Statement Of Susan Glickman
Environmental Protection Agency
Aging Initiative Public Listening Session
April 3, 2003
Florida Conservation Alliance
Florida Conservation Alliance
My name is Susan Glickman.
I'm on the board of the Florida Conservation Alliance. I'm a native of Florida -- born right here in Tampa. I may not be a senior, but I assure you, I do aspire to become one.
Today, I'm here to address how we prepare for an aging society. Knowing by the year 2030 - when I'll be 70 - the number of persons aged 65 and older is expected to double to 70 million, we'd better start now.
Your own website states, "as we age, our bodies may become more susceptible to environmental hazards because of the diminished capacity of various organ systems that occur in the national aging process. For example, our bodies are less able to detoxify and eliminate toxins. In addition as we age, we are exposed to a lifetime of environmental contaminants capable of persisting and accumulating in our bodies."
I couldn't agree more, that's why I must voice strong concerns about policy decisions and priorities that the Bush Administration is making which push federal agencies to slash the dollar value they place on human life.
I've heard and read a lot recently about what people are calling a "Senior Death Discount". It seems, that according to the EPA that anybody 70 years or older is worth only 63% of those who are younger.
This "senior death discount" is radical methodology and a massive departure from longstanding policy where the values of a human life was set at $6.1 million under President George Herbert Walker Bush's Administration.
Now, the lives of younger Americans are only worth $3.7 million and older Americans are worth only $2.3 million.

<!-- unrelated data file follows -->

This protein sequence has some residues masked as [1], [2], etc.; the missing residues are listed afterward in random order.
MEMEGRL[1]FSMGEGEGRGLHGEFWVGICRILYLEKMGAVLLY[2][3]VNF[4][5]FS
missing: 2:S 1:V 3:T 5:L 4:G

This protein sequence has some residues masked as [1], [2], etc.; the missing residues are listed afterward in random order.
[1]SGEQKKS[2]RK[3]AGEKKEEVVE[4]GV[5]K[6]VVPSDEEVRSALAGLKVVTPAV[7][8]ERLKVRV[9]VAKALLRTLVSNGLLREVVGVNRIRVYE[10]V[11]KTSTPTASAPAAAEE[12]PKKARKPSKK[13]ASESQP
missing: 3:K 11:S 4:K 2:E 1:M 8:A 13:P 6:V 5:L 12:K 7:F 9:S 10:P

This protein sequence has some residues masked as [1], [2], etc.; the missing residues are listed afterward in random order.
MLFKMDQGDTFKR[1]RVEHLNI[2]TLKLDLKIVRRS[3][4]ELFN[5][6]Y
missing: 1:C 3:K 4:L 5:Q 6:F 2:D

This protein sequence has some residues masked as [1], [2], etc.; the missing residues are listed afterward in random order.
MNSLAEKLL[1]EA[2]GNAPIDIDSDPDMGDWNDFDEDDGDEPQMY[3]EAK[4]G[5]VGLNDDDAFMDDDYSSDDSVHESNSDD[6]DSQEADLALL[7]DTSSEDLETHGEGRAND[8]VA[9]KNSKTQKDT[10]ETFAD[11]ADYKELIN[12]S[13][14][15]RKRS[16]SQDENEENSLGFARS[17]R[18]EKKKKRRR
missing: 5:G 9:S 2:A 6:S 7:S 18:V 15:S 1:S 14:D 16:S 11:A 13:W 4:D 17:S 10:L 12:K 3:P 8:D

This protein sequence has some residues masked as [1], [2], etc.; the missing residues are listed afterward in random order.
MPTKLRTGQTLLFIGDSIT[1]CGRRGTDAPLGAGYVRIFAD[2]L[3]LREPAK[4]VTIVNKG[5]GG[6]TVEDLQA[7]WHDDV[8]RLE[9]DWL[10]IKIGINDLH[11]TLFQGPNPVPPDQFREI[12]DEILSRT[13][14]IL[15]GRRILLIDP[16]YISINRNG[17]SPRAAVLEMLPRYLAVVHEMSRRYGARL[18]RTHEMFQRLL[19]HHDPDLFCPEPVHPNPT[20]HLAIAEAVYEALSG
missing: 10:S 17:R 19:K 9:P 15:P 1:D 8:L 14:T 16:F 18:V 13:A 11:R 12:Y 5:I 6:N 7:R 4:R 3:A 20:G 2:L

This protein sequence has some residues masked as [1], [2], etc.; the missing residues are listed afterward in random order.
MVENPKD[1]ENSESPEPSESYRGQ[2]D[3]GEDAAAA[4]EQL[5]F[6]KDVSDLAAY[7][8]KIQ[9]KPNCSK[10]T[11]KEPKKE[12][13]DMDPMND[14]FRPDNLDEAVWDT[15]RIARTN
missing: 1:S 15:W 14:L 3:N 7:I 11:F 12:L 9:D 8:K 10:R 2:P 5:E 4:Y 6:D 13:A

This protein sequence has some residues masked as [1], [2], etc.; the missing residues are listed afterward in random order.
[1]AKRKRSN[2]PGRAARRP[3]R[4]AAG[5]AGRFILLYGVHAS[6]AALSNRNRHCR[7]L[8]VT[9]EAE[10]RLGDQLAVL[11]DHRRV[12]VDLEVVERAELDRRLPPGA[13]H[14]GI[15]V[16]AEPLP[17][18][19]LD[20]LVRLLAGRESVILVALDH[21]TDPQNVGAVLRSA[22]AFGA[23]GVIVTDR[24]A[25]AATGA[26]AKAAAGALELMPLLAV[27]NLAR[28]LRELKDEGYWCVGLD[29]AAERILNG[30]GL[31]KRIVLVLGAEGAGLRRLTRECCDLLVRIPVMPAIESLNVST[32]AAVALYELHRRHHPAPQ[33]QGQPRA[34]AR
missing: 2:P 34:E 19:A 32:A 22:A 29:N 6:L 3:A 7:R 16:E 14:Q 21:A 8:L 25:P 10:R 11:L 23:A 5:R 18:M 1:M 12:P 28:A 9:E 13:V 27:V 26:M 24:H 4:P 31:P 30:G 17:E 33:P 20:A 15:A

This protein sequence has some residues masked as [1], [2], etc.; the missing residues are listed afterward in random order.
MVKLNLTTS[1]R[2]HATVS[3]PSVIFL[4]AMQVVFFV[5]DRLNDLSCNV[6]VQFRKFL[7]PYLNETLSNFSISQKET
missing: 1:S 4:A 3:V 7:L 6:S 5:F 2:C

The calculation suggests that elderly people would pay only 63 cents for every $1 that younger people would pay to reduce the risk of death. This calculation rejects popular science and relies on one antiquated study.
It also assumes that all elderly people suffer from heart disease and will live only 5 more years.
Earlier this year, the EPA used this new formula when performing a "Cost-Benefit Analysis" of a proposal to protect National Parks from snowmobile pollution. Originally the plan was calculated as having a "benefit" of $77 billion by 2030. However, under these new figures, the health "benefits" are now only $8.8 billion.
This "alternative analysis" is also included in the Clear Skies Initiative.
In February 2002, the EPA valued the Clear Skies health benefits at $93 billion by 2020 but your alternative analysis puts the benefits at just $14.1 billion, an amount far closer to the $6.5 billion cost of the plan.
Although benefits still outweigh costs, the lower estimate serves as a barrier against tougher emissions limits. It could discourage agencies from developing new rules that might protect health at higher cost.
As President Bush's trusted advisor on the environment and health, tell him he can do a lot right now to save valuable American lives by ending this unfair and economically unsound practice.